More people in the world now connect to the Internet over a mobile broadband connection than do over a fixed connection.
According to the International Telecommunication Union’s (ITU) annual report, growth in the penetration of active mobile broadband subscriptions has skyrocketed from 37.2 percent to an estimated 47.2 percent over just the last year.
The ITU says the quick growth mobile broadband reflects the wider availability of networks, falling prices and the rapidly growing use of smartphones and tablets.
Individual use of Internet and household access to it have continued their steady rates of growth, from 40.6 and 43.4 percent respectively, to 43.9 and 46.4 percent at the global level.
The ITU figures that the proportion of the global population now covered by at least a 2G mobile cellular network is now over 95 percent, while the number of mobile cellular subscriptions his hit 96 percent, quintupling over the last 10 years.
The growth in fixed-broadband subscriptions has not seen the same growth as mobile broadband, with the number of fixed telephone subscriptions worldwide having fallen over the past decade owing partly to fixed-mobile substitution.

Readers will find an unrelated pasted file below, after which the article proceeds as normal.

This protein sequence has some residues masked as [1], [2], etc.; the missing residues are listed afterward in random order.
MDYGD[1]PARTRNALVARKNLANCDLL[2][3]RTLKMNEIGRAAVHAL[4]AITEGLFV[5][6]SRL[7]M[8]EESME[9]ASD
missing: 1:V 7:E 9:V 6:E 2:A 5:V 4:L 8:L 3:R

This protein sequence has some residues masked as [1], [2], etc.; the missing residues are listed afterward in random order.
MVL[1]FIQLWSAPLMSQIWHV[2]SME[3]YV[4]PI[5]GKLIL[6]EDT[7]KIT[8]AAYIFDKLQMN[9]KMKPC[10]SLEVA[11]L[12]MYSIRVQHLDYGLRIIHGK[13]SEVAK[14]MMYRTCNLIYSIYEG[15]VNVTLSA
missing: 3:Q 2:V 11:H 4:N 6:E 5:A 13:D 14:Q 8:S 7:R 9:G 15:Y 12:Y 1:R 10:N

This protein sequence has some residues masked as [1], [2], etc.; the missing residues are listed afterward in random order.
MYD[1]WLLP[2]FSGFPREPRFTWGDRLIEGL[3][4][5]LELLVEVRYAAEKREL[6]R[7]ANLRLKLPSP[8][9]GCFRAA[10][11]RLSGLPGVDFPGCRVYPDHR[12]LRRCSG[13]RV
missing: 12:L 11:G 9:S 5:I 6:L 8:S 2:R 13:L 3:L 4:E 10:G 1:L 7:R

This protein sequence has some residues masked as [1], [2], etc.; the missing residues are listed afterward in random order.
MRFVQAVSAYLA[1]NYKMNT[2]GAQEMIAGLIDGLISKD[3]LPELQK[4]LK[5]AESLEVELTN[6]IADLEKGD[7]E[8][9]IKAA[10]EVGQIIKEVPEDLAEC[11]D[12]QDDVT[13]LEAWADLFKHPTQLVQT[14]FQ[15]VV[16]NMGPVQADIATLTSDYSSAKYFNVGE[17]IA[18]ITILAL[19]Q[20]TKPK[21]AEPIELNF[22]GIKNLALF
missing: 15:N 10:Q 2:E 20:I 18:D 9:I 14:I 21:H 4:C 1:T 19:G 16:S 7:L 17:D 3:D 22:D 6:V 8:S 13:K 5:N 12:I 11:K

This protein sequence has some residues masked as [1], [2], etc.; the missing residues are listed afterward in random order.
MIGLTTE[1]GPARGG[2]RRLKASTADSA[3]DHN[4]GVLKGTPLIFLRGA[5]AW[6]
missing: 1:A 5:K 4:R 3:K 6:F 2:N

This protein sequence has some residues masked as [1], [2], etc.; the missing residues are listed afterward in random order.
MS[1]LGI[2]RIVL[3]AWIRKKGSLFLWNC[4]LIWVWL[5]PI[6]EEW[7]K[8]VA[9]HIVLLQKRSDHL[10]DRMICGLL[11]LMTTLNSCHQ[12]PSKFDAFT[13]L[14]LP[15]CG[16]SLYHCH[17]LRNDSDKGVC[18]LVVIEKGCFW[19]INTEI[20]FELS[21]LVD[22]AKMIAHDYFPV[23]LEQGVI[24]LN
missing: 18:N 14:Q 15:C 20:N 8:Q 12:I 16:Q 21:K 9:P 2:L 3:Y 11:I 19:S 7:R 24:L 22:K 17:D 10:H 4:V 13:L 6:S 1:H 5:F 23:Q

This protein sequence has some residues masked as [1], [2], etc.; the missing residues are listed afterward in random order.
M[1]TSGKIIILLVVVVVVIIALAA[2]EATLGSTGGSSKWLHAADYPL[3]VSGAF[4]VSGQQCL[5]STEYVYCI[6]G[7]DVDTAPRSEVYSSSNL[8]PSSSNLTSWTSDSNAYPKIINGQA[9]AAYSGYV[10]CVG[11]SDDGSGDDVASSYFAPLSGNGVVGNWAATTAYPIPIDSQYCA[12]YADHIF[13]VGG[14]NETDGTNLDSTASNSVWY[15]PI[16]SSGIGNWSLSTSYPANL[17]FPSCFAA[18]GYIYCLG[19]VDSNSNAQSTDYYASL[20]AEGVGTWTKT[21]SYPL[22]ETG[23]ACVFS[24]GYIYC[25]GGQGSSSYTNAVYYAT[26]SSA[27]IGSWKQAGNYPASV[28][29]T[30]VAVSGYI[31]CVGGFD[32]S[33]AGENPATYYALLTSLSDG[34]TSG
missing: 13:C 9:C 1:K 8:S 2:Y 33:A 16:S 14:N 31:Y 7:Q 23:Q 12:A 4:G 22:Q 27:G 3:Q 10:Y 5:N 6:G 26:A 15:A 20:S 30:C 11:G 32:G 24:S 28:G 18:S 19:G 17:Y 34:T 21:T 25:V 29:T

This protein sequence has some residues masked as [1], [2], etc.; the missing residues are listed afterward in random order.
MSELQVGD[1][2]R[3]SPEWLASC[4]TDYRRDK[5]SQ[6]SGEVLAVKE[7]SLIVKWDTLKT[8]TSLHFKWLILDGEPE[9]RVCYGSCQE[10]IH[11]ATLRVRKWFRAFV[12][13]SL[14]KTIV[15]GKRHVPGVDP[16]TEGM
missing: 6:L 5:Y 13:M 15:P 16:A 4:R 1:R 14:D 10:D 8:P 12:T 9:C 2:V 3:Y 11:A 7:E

While the average price of data has gone down across the globe, the ITU reports dramatic differences in access to mobile Internet and cellular services by region. Just 20 percent of those living in Africa had mobile broadband subscriptions, while penetration in the Americas was near 80 percent.
Price data shows that mobile broadband is getting less expensive and will continue that trend through 2020. Across 119 economies, the cost of a 500 MB of postpaid, handset-based mobile-broadband corresponded on average to 6.5 percent of Gross National Income per capita (GNI p.a.) in 2013 and has since dropped to just 5.1 percent of GNI p.c. on average. The ITU is hoping to get that number down to 3.9 percent percent of GNI p.c. by 2020.
Filed Under: Infrastructure